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Permaculture: A Designers' Manual - Chapter 6 TREES AND THEIR ENERGY TRANSACTIONS

Mother Tree
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Location: Portugal
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6.1 Introduction
6.2 The biomass of the tree
6.3 Wind effects
6.4 Temperature effects
6.5 Trees and precipitation
6.6 How a tree interacts with rain
6.7 Summary
6.8 References
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Location: Colo
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I started reading Ch. 6 and started thinking maybe my wind pictures of trees should be here instead? Oh well.

I thought it was interesting about the rain nuclei effect of materials from forests being better than 'industrial' cloud-seeding materials. Also, very interesting how much the throughfall water is enhanced by the canopy.

Mollison mentions Kaho'olawe and I just happened to see it recently on a TV show. It sounds like the restoration going on there are some of the same principles practiced by permies. Plant guilds, native species, soil retention/building, and water-catchment.
Posts: 1191
Location: Torrey, UT; 6,840'/2085m; 7.5" precip; 125 frost-free days
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If Chapter 5 had "news you can use," this chapter has a specific call to action: plant windbreaks. This chapter is going to cost me a ton of money. Or accelerate planned expenditures.

Mollison's numbers about 50% of the forest's water used to transpiration make sense, but how much more do trees transpire in a windy, dry climate? How much more water could I retain in the soil if I cut that wind in half? Enough to make a huge difference.

Over half of our moisture comes as snow. Much of our snow does evaporate rather than melt into the soil. The snow can be so dry you can sweep it with a broom. I see just what he's talking about, where it does accumulate in clumps of grass and at the base of plantings, and that it is more likely to melt in the shade. It's happening now in the swales I had cut in October. But can I do more? Maybe every new tree needs a small boulder at its base to catch the snow. My neighbors have plenty they'd like to get rid of.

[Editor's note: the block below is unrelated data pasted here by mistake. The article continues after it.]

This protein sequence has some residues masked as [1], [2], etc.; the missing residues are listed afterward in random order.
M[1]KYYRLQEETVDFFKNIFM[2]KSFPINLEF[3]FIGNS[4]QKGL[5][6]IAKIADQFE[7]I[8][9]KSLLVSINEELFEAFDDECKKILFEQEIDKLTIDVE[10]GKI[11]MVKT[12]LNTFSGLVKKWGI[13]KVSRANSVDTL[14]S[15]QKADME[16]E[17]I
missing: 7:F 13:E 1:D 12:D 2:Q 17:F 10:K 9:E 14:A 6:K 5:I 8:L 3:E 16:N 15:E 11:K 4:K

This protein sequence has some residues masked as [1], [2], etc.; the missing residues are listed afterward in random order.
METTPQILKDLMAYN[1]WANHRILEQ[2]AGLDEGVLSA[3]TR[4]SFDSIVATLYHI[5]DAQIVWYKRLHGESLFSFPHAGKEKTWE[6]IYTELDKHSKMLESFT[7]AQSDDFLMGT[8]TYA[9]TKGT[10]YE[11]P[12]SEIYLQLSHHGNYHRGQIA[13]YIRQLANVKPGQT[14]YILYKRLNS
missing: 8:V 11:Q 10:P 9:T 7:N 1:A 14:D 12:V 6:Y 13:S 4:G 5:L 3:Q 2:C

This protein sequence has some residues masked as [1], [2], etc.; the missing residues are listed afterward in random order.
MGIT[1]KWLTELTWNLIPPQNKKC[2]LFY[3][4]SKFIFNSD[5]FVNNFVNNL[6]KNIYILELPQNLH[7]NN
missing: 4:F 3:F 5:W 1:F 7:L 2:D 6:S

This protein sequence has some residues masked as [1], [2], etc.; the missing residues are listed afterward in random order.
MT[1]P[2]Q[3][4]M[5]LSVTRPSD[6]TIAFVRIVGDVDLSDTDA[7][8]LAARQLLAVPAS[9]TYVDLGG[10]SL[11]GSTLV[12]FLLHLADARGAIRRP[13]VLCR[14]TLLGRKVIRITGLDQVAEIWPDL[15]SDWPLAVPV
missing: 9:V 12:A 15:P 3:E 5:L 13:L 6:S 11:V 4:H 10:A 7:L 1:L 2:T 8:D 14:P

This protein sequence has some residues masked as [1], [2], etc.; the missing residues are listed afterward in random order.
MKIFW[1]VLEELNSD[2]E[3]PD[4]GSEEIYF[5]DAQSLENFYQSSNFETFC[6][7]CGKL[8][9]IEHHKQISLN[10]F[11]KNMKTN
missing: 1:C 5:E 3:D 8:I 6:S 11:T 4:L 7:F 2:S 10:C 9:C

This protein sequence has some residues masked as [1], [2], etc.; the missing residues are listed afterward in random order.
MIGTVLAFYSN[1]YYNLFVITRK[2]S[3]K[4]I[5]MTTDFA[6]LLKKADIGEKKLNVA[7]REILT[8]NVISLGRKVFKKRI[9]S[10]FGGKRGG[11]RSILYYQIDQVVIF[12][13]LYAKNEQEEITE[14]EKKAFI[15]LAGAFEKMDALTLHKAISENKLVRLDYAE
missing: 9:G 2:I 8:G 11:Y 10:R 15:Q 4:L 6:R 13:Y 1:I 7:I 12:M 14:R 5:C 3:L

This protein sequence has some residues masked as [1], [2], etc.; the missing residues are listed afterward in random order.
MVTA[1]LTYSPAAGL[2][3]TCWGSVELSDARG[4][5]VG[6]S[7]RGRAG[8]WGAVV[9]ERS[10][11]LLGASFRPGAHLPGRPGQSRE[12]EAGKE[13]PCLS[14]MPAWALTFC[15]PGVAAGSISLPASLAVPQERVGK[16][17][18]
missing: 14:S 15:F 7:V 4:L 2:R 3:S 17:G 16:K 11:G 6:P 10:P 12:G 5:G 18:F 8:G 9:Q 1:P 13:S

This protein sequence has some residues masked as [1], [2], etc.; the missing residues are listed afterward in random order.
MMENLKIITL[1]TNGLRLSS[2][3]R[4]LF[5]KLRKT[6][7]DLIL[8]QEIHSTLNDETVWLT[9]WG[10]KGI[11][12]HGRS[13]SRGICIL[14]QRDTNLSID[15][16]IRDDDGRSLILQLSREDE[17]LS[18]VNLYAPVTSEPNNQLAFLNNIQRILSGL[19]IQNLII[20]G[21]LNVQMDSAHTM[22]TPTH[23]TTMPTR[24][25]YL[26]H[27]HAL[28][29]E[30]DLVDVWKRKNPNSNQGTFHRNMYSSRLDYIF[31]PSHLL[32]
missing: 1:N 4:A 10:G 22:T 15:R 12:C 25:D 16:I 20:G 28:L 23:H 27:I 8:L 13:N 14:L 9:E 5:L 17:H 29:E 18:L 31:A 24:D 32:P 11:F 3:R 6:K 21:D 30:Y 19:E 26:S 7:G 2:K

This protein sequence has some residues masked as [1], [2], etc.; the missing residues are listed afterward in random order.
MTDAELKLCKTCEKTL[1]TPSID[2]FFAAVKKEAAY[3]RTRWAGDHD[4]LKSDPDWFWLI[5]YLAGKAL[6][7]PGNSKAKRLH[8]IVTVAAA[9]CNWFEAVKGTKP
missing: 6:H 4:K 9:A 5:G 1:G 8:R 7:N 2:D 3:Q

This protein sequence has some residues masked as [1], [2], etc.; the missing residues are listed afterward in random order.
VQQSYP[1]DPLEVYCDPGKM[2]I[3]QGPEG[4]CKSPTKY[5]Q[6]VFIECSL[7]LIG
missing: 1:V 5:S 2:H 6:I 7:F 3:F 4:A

I have been planning a windbreak to shield the prevailing wind on the new orchard planting. This chapter reinforces the need to get this done at all costs to help drought-proof the new crop trees. Just last night I placed my first order for 20 hazelnuts. I have 200' to start with, so I'm going to need a lot more trees yet.

USDA actually has a program on agroforestry. One of their sub-areas is shelter belts.

An interesting old thread with some discussion on the mathematics of windbreaks/shelterbelts/hedges/fedges (how's that for optimizing the search engines!).

My favorite permies.com thread on fedges. I am inspired by what Tom Southwell is doing at ABCacres with hedges.

If the rest of the book goes like this, it's going to be worth it to finish.
Posts: 856
Location: South Puget Sound, Salish Sea, Cascadia, North America
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I spend a lot of my time thinking through regional ecosystem policy. A lot of goals in the PNW, from mgmt of summer base stream flow, to in channel habitat for salmonids, to stormwater managment, to habitat corridors for terrestrial diversity, all come down to forest and tree management. This chapter does a nice job of summarizing the mechanisms, but leaves us to implement. PC design has a lot of value for ecosystem management.

I wanted to share one idea of how to extend these ideas into the invisible structures that affect landscape management.

Modified watersheds have surplus water. Until we reforest the landscape (in other words,learn how to make a living amongst woody vegetation), we have surplus runoff to manage. This surplus is the imperative to capture and store for summer use because the trees no longer intercept, evaporate and transpire. Stream ecosystems are unraveling because they are trying to pass more water than they are evolved to do, and so are thrown into erosional disequilibrium that will take a millenia to resolve. In addition to the compression of time from rainfall to entering stream flow--our landscapes shed water faster during rain--there is the proportion of rainfall that is intercepted or transpired by forest and passed back up the mountains (and stored as snowpack). In our massive forests, interception/evaporation alone can account for 30% of annual rainfall (more in the shoulder seasons, less in the rainy season).

The historical function of trees in the water cycle is only beginning to be part of our water management policy. If you capture runoff, store it in a pond, and feed it to an orchard over time, simulating the natural process and proportion of water going through interception and transpiration and evaporation, you are exercising a water right. This water right is considered along with all the other water rights, in the legal morass of water rights law. However this kind of water use can be evaluated outside the stream diversion and groundwater pumping water rights that exacerbate our summer base stream flow.